In recent months he has scored for Santos in Brazil's Serie A against Atletico Mineiro, Gremio, Avai, Corinthians, Cruzeiro, Internacional and Sao Paulo. And he scored Brazil's opening goal in their friendly against the USA on August 10, 2010 in New Jersey. Nevertheless, Selecao coach Mano Menezes opted to drop Neymar from Brazil's friendlies against Iran and the Ukraine because of his incidents of indiscipline at Santos. At the moment, it's anyone's guess as to whether the Santos sensation will be included in the Brazil roster for the November friendly against Argentina. As every coach knows, brilliance and indiscipline are often coextensive traits that take time for a gifted young athlete to juggle and balance. The question now on everyone's mind is whether Mano and Santos can enable Neymar's talent to blossom to reach its fullest potential and become a complete player that bears no comparison to Robinho, Pele, Ronaldo or Romario, but is just Neymar, the aggressive forward whose creativity marks the fullest embodiment of the beautiful game since Ronaldinho, Diego Maradona and Socrates.

5 comments:

  1. Nice post! Neymar is indeed very promising! It's such a pleasure to see him playing! Maybe it's only me but I think he's better than Robinho and Pato. What do you think?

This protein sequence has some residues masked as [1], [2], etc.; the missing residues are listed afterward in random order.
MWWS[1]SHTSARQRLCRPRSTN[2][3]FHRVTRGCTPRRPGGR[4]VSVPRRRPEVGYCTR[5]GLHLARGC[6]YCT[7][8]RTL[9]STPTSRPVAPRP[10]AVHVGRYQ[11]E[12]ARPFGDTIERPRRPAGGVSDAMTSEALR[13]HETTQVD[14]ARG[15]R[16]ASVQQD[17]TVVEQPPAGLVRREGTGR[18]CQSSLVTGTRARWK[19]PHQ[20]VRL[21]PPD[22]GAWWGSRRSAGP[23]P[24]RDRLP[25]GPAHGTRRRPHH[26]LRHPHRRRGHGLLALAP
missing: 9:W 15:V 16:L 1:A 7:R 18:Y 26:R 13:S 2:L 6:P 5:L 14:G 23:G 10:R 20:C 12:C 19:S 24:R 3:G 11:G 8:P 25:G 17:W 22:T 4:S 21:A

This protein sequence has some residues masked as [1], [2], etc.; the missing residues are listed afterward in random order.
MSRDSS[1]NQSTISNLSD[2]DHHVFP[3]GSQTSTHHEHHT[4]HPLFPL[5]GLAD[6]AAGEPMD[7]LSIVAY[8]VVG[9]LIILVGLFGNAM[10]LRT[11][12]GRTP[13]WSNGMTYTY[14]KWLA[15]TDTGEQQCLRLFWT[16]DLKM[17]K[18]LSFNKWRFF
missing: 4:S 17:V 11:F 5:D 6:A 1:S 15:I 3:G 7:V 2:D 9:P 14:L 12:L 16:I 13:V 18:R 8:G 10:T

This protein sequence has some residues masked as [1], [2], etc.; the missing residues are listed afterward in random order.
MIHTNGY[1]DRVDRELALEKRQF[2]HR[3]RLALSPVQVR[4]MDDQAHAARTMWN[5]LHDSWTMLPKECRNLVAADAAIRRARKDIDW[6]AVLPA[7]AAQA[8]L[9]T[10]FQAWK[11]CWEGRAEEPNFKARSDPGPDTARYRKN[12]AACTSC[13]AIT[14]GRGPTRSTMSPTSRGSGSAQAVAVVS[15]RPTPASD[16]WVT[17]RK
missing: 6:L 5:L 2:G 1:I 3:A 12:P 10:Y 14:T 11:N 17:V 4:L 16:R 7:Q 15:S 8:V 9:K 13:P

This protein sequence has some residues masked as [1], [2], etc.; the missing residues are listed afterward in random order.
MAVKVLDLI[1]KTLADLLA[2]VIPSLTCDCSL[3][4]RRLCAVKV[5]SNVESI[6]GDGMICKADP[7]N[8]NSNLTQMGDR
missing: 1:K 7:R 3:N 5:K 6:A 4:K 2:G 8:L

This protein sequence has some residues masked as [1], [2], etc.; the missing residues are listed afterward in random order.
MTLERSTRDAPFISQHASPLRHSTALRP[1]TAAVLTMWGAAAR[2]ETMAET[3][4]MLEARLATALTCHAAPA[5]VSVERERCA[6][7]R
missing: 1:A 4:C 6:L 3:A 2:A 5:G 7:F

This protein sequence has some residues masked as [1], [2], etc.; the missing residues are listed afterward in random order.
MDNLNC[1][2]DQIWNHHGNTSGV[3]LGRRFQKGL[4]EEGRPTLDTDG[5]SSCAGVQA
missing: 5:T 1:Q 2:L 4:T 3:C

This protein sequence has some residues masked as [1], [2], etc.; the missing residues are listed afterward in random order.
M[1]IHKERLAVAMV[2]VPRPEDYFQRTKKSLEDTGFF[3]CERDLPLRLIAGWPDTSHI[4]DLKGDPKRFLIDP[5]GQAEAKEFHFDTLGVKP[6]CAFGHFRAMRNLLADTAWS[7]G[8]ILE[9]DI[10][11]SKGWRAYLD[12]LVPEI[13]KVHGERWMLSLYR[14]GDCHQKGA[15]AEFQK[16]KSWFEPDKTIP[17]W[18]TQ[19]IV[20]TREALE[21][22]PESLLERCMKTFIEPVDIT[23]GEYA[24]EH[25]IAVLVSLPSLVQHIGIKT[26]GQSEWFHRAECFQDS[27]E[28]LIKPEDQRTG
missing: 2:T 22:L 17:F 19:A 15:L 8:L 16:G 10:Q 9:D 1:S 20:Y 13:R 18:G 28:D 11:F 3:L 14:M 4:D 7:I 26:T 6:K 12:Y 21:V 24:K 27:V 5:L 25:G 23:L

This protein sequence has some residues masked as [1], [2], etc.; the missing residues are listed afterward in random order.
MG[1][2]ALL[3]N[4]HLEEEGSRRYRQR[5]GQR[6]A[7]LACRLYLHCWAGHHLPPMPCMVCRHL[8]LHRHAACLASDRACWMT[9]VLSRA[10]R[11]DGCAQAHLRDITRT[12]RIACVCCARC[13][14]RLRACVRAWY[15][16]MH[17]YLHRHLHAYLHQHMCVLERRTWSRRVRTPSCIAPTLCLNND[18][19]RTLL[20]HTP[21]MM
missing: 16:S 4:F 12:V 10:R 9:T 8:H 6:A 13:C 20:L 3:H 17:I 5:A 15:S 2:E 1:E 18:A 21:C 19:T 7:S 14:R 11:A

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  2. Hi Marina! Thanks. I think they're very different players. Pato has more experience than Neymar and is used to playing against some of the best defenders in the world. He's had a great start to this season at AC Milan and could well become one of the best strikers in the world within a couple of years. Robinho, on the other hand, is still finding his footing in Europe. But you're right. Neymar's repertoire of tricks is more diverse than that of either Robinho or Pato. It will be interesting to see how he plays as he matures physically and acquires more muscle and strength.

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  3. I agree with you about Pato. He is more mature and plays against the best players in the world. As for Robinho, I think his football used to be better. His performance against Iran and Ukraine was very disappointing in my opinion. So I still think Neymar is better than Robinho! Anyway, thanks for replying! Your blog is really nice. Sorry for my poor English!

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  4. You're right that Robinho has been disappointing in recent games and years, actually. And I do think Neymar is a terrific player. On the other hand, he's somewhat untested at the international level and in major competitions more generally. So it'll be interesting to see how he performs if picked for the match against Argentina or the France and Germany friendlies in 2011. I'm also curious as to how well he plays in the rest of the season for Santos.

    Thanks for the note about the blog. If you have an idea for a post, do let me know via the email link in my profile. Your English is excellent, by the way!

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  5. Fantastic article, keep them coming. Perhaps you should write something on Ganso as well.